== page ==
At Tracks and Trails, our passion is about sharing our mountain playground with as many people as we can. We believe that anyone can be a trail runner– with a bit of base fitness – and that trail running is not limited to elite or long distance athletes.
AM i a good enough runner?
This is the first and most common question we get asked; ‘Am I good enough to join one of your trail running holidays?’ We understand completely. No one wants to be the one holding back the group or not making the distance. So, let us put your mind at ease.
The simple answer is almost definitely YES! Put it this way: If you’re asking the question, it’s because you’re interested enough in trail running to be considering a trail running holiday. Which means you are self selected as a good enough runner.
Our trail running holidays are exactly that: a holiday. Our running guides are all fully qualified International Mountain Leaders and are experts in their field. Not only are they passionate trail runners themselves, but they are also experienced at managing a group and working with different ability levels.
There are no speed requirements but as a rough guide, here’s what our trip grades mean:
Leisurely:You’re a regular hiker or hill walker, looking to up your pace. Or, you’re a regular road runner wanting to make the transition to trails. Our leisurely trips focus on technique and having fun in the hills; your running ability and speed are not important.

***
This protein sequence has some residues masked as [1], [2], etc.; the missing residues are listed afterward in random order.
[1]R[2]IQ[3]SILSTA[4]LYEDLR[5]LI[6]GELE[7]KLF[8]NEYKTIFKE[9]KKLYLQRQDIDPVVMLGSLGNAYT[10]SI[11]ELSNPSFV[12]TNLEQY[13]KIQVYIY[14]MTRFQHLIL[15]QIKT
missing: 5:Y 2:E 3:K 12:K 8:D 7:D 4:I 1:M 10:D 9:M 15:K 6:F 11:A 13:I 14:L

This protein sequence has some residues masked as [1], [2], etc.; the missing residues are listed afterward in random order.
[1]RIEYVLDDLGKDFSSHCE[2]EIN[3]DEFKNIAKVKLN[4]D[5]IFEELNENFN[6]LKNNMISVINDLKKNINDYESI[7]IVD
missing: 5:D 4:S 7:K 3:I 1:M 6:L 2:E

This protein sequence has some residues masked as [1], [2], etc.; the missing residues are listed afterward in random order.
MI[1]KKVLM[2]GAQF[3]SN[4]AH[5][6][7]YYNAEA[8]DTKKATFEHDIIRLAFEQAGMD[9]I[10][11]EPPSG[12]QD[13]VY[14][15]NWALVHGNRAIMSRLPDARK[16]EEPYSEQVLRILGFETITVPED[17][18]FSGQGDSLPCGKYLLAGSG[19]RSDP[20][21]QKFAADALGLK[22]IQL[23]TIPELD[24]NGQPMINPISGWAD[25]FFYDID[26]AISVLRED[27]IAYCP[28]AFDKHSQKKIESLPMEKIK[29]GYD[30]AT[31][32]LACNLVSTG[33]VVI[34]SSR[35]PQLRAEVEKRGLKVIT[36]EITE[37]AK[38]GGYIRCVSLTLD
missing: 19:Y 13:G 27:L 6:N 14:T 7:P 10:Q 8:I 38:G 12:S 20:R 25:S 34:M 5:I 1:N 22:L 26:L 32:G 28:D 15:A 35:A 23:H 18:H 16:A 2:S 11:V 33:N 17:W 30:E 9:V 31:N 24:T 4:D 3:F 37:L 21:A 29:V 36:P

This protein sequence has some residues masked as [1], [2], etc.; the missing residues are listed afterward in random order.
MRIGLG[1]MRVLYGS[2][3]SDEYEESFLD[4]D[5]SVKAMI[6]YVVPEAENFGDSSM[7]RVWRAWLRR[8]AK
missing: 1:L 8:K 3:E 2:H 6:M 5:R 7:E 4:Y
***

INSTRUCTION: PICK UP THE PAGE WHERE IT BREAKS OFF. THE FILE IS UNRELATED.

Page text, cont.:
Intermediate: Expert coaches will take you from road runner to trail runner in some of the most beautiful natural environments in Europe. If you’re a regular runner who is able to run up to 20km (or 2 hours on your feet) these trips are for you. Exploring crystal clear lakes, high glaciers, deep gorges and beautiful woodlands, you’ll hone your technique in some of the best trail running terrain in the world.
Advanced:These trips are still a holiday, with plenty of time for relaxation and photos, but we up the pace and the distance. You will need previous trail running experience and a fitness level to cover 30km per day, including at least one high mountain pass. If that sounds too much, rest assured we don’t run the full 30km, but hike the steepest and most technical sections. It may take all day!
How is trail running different from road and how can i prepare?